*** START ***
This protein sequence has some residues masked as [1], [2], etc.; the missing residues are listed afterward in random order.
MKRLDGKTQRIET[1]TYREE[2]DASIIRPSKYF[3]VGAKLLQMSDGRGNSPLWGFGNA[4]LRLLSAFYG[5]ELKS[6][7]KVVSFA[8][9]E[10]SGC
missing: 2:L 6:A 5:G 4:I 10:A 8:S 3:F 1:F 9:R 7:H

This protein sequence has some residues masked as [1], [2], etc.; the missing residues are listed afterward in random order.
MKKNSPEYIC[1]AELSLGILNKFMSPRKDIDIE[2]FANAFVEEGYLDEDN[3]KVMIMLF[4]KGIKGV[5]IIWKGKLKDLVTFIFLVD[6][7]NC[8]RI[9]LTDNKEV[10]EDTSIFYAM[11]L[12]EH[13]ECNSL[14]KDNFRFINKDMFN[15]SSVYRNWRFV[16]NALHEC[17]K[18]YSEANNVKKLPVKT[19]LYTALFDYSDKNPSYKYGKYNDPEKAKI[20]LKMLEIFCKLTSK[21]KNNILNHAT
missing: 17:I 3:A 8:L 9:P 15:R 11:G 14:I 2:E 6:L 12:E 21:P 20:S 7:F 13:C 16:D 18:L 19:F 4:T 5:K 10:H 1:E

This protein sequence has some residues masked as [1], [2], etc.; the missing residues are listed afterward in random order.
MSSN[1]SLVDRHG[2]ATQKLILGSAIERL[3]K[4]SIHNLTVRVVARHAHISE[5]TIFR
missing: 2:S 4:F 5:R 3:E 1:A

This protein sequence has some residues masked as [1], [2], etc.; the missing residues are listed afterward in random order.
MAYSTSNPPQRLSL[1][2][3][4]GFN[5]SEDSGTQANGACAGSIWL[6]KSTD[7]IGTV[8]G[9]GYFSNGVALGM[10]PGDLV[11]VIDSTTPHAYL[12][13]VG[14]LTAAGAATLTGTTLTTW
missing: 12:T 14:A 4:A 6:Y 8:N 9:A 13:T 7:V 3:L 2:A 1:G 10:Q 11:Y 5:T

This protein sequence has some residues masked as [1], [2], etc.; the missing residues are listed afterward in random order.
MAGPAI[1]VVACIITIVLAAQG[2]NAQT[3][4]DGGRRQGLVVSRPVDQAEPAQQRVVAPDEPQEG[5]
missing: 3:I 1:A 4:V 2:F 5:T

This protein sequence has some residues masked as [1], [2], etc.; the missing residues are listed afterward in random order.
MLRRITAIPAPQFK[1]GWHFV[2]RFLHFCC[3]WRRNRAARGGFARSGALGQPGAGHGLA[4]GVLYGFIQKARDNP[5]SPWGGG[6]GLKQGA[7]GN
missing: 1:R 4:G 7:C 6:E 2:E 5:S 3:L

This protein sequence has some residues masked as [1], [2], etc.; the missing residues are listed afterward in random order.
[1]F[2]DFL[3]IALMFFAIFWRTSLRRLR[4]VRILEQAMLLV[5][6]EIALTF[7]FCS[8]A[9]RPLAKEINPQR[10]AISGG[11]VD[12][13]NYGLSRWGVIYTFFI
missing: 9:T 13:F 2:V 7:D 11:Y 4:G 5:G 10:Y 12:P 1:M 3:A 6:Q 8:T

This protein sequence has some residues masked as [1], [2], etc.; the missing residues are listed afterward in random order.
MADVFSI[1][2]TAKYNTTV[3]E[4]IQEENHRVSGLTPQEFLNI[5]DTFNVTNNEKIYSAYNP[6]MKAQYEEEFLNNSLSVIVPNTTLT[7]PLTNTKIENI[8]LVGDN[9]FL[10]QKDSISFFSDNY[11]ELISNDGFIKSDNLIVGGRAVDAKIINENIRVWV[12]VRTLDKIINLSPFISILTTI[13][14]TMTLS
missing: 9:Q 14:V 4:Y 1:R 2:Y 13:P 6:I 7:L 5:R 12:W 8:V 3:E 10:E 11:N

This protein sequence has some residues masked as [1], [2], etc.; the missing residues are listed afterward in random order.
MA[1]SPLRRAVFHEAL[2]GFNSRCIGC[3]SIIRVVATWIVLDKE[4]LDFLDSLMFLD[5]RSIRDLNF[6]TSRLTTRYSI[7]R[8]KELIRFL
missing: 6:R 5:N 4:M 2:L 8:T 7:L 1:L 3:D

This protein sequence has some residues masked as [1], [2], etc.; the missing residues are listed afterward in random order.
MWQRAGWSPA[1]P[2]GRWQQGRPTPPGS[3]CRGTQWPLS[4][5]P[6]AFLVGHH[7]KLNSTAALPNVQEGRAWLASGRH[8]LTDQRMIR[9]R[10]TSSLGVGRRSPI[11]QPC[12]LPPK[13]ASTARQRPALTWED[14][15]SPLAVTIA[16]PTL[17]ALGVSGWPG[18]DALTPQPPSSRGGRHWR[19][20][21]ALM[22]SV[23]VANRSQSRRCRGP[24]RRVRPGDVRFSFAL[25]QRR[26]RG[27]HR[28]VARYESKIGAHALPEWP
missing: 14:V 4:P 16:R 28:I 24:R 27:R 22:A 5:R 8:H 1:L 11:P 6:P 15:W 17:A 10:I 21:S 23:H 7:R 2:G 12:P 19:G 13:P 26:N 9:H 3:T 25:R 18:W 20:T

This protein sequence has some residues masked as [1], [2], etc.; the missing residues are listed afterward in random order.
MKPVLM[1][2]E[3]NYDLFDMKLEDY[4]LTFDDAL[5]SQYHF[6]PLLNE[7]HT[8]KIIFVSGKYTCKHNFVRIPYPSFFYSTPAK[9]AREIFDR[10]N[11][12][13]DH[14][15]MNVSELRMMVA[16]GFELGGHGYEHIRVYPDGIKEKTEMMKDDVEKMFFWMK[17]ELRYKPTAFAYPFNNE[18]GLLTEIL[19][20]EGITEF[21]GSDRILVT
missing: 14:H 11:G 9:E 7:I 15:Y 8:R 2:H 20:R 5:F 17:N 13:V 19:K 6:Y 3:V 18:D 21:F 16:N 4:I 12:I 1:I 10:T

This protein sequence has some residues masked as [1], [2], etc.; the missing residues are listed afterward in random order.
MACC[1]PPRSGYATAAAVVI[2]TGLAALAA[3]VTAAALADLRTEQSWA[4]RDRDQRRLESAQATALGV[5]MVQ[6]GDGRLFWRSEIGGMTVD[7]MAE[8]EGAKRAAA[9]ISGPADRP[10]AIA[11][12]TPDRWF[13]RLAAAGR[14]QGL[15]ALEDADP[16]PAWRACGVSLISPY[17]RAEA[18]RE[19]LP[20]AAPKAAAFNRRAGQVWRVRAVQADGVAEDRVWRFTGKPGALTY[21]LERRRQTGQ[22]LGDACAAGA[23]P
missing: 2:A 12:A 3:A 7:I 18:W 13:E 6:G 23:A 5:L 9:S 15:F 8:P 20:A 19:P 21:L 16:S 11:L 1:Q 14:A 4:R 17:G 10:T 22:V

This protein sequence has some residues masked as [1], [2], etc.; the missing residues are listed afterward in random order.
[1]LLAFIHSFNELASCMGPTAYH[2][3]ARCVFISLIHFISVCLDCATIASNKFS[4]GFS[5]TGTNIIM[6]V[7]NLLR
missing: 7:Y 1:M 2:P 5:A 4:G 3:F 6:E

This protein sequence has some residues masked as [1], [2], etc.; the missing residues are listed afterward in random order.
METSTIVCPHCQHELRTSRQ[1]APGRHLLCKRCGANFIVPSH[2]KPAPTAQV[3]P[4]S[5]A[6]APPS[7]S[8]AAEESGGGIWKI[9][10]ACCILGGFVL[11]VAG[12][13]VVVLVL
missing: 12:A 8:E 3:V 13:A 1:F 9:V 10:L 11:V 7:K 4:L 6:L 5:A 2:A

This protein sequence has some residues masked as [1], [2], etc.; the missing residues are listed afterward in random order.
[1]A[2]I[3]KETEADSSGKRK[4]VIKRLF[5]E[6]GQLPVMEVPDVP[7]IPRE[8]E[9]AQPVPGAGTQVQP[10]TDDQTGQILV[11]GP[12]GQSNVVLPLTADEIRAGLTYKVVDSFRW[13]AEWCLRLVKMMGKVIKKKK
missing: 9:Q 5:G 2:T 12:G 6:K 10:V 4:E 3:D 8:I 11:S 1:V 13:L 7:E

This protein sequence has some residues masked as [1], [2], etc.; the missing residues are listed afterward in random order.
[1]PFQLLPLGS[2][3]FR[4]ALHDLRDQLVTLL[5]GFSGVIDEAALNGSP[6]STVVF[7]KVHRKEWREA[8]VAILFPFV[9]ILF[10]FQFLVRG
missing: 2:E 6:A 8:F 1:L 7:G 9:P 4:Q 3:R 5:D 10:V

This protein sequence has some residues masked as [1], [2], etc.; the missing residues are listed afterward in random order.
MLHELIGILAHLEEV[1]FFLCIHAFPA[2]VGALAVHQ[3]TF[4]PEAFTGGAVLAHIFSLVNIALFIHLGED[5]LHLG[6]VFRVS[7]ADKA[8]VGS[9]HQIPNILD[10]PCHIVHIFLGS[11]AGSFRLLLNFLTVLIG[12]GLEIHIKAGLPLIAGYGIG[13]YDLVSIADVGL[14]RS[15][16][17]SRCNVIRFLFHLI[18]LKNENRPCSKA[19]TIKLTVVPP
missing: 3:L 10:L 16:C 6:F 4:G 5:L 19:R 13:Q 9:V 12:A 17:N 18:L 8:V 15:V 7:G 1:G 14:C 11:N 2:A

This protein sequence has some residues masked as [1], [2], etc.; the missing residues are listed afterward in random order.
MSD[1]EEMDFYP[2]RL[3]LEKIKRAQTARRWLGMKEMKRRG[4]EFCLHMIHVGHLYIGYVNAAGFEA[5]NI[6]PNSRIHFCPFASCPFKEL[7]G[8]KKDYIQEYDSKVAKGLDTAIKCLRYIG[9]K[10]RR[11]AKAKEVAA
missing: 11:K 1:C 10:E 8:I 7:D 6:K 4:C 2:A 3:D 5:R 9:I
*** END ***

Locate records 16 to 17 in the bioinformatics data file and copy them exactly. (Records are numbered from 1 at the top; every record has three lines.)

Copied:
This protein sequence has some residues masked as [1], [2], etc.; the missing residues are listed afterward in random order.
[1]PFQLLPLGS[2][3]FR[4]ALHDLRDQLVTLL[5]GFSGVIDEAALNGSP[6]STVVF[7]KVHRKEWREA[8]VAILFPFV[9]ILF[10]FQFLVRG
missing: 2:E 6:A 8:F 1:L 7:G 9:P 4:Q 3:R 5:D 10:V

This protein sequence has some residues masked as [1], [2], etc.; the missing residues are listed afterward in random order.
MLHELIGILAHLEEV[1]FFLCIHAFPA[2]VGALAVHQ[3]TF[4]PEAFTGGAVLAHIFSLVNIALFIHLGED[5]LHLG[6]VFRVS[7]ADKA[8]VGS[9]HQIPNILD[10]PCHIVHIFLGS[11]AGSFRLLLNFLTVLIG[12]GLEIHIKAGLPLIAGYGIG[13]YDLVSIADVGL[14]RS[15][16][17]SRCNVIRFLFHLI[18]LKNENRPCSKA[19]TIKLTVVPP
missing: 3:L 10:L 16:C 6:F 4:G 5:L 19:R 13:Q 9:V 12:A 17:N 18:L 8:V 15:V 7:G 1:G 14:C 11:N 2:A